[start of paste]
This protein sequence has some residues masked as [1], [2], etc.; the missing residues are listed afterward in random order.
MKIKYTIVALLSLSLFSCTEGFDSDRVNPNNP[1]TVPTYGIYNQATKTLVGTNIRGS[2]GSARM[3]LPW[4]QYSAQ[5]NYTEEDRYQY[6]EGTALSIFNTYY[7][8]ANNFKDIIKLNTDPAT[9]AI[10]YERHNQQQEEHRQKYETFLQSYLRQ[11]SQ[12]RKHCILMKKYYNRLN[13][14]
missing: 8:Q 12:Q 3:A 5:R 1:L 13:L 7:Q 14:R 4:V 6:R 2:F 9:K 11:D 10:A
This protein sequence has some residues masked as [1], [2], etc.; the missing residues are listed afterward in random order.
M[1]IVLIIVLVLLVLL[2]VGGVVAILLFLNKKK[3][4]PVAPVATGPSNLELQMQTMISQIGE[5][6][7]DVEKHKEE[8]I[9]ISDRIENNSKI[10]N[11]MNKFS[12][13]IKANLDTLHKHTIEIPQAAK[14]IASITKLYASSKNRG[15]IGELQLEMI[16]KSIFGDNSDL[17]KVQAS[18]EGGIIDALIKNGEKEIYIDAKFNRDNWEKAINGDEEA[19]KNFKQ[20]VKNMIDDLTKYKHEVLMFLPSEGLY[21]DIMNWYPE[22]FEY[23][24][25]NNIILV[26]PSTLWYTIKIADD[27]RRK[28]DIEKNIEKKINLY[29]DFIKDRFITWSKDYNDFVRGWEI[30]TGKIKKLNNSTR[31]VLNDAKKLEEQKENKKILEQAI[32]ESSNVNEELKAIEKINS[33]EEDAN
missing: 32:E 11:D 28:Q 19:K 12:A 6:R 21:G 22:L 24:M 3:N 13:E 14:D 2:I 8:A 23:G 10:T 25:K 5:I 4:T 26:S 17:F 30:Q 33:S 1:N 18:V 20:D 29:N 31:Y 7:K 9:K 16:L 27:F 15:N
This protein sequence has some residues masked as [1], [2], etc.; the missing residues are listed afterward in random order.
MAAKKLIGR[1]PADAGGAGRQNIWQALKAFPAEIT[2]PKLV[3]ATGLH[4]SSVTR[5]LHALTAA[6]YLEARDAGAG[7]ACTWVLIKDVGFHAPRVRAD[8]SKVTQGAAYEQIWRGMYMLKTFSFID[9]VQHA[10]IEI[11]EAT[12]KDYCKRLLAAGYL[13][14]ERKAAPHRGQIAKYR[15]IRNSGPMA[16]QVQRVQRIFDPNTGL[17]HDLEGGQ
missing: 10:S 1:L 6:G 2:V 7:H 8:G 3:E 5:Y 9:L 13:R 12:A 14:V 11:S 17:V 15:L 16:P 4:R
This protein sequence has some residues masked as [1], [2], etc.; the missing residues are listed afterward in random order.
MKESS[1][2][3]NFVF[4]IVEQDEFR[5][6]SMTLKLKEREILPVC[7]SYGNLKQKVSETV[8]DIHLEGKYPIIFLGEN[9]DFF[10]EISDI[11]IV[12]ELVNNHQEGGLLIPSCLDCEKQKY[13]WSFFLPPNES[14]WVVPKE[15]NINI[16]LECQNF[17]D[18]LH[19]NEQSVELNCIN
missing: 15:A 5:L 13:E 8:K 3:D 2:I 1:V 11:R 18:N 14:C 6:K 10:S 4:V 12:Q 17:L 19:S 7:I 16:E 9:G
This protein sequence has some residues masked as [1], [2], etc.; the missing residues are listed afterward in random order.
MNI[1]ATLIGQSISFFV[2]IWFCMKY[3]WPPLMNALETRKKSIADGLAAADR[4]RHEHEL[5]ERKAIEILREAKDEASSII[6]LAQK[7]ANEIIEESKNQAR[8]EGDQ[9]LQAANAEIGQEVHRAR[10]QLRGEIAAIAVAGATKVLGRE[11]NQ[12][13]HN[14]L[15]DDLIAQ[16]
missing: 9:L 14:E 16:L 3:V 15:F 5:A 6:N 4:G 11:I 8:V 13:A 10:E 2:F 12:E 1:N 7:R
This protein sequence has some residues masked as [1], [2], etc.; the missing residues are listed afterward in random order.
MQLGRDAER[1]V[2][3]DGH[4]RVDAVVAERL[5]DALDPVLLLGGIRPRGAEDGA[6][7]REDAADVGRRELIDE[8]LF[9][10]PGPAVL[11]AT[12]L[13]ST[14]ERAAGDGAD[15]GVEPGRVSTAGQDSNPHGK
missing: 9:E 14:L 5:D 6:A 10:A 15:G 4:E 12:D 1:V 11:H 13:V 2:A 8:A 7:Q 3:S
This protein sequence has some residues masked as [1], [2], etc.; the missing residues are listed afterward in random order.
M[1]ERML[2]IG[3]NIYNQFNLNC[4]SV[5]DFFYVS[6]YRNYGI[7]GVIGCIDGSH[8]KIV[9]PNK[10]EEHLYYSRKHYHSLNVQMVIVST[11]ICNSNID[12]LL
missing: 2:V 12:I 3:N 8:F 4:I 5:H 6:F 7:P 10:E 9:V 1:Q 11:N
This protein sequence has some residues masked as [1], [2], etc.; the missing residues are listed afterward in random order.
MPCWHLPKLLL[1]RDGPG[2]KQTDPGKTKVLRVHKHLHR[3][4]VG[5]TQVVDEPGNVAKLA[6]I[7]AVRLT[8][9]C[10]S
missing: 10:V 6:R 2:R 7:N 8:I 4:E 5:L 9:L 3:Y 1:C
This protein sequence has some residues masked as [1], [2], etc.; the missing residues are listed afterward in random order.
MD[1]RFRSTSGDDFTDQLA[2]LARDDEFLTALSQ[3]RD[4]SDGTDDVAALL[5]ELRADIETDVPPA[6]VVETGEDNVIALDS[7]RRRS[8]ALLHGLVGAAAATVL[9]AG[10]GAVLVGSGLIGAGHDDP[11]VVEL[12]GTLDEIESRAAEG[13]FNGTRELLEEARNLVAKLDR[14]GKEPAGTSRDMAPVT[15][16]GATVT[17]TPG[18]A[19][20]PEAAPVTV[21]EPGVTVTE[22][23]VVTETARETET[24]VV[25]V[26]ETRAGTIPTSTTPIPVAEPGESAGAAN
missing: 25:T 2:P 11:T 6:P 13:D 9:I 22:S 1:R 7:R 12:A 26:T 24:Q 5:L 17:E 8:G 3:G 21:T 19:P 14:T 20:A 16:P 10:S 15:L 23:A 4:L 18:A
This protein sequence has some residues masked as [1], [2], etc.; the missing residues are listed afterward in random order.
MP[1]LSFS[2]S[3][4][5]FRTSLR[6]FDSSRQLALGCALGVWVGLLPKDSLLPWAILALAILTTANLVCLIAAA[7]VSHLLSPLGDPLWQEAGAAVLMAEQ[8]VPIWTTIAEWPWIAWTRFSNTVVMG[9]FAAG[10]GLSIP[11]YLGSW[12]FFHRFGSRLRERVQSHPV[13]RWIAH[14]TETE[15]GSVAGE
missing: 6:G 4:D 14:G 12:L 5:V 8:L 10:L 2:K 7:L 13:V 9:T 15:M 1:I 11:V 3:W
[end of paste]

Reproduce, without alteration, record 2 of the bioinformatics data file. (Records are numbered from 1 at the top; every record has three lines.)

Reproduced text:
This protein sequence has some residues masked as [1], [2], etc.; the missing residues are listed afterward in random order.
M[1]IVLIIVLVLLVLL[2]VGGVVAILLFLNKKK[3][4]PVAPVATGPSNLELQMQTMISQIGE[5][6][7]DVEKHKEE[8]I[9]ISDRIENNSKI[10]N[11]MNKFS[12][13]IKANLDTLHKHTIEIPQAAK[14]IASITKLYASSKNRG[15]IGELQLEMI[16]KSIFGDNSDL[17]KVQAS[18]EGGIIDALIKNGEKEIYIDAKFNRDNWEKAINGDEEA[19]KNFKQ[20]VKNMIDDLTKYKHEVLMFLPSEGLY[21]DIMNWYPE[22]FEY[23][24][25]NNIILV[26]PSTLWYTIKIADD[27]RRK[28]DIEKNIEKKINLY[29]DFIKDRFITWSKDYNDFVRGWEI[30]TGKIKKLNNSTR[31]VLNDAKKLEEQKENKKILEQAI[32]ESSNVNEELKAIEKINS[33]EEDAN
missing: 32:E 11:D 28:Q 19:K 12:A 6:R 21:G 22:L 24:M 3:N 13:E 14:D 2:I 8:A 23:G 10:T 25:K 5:I 4:T 26:S 17:F 30:Q 33:S 1:N 18:V 20:D 29:N 31:Y 7:K 9:K 16:L 27:F 15:N